‘Diana Cowper had planned her funeral and she was going to need it.  She was murdered about six hours later that same day.’

So, who murdered Diana Cowper and why?   The police find this case puzzling, and call in some outside help.  Meet Daniel Hawthorne, formerly a detective inspector with the Metropolitan Police in London, who had previously provided advice on a television series Anthony Horowitz was involved in.  Hawthorne wants Anthony Horowitz to write a book about him.  A book which will involve Horowitz shadowing him while Hawthorne, who has been called in by the police to assist, gets on with the business of solving Diana Cowper’s murder.

Initially reluctant, Horowitz is drawn in to Hawthorne’s investigation.  After all, he doesn’t have another book ready to write.  And Anthony Horowitz’s first-person narrative makes this an interesting read.  The story is a mix of mystery and suspense, weaving Horowitz’s real life as an author and scriptwriter around the challenge of working with Hawthorne. It’s a challenge for Horowitz: he usually has much more control in the work he does.  But the case itself has caught his attention, and he can’t leave it alone.  Even when Hawthorne gate crashes his meeting with two important Hollywood directors!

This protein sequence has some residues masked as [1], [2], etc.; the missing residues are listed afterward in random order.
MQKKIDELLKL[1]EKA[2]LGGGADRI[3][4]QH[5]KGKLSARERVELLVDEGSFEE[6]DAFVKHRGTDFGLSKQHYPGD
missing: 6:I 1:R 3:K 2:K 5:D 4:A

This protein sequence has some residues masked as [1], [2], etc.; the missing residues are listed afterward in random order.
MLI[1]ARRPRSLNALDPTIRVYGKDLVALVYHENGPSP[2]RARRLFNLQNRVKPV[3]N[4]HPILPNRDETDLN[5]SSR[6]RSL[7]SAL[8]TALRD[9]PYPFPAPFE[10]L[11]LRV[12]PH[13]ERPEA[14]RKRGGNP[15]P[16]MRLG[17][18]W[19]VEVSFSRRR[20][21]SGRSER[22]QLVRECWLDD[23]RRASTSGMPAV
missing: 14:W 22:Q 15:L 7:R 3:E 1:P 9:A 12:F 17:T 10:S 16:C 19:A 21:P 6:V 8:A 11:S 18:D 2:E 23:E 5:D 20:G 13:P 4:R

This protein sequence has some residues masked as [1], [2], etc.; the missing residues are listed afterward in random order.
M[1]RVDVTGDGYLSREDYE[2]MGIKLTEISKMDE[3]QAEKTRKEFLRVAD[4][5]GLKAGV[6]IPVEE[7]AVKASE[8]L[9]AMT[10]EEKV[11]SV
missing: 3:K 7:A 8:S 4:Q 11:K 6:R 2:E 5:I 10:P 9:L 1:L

I found this an intriguing story.  A good page-turning read.  I’m a fan of at least two television series that Anthony Horowitz wrote scripts for, am aware of the Alex Rider series, and enjoyed ‘Magpie Murders’.  ‘The Word is Murder’ is cleverly done.  There are several possibilities to consider and the various twists and turns in the story kept me guessing.  Highly recommended.

Note: My thanks to NetGalley and Random House UK for providing me with a free electronic copy of this book for review purposes.

Jennifer Cameron-Smith

A Column of Fire by Ken Follett

A Column of Fire by Ken Follett

‘We hanged him in front of Kingsbridge Cathedral.’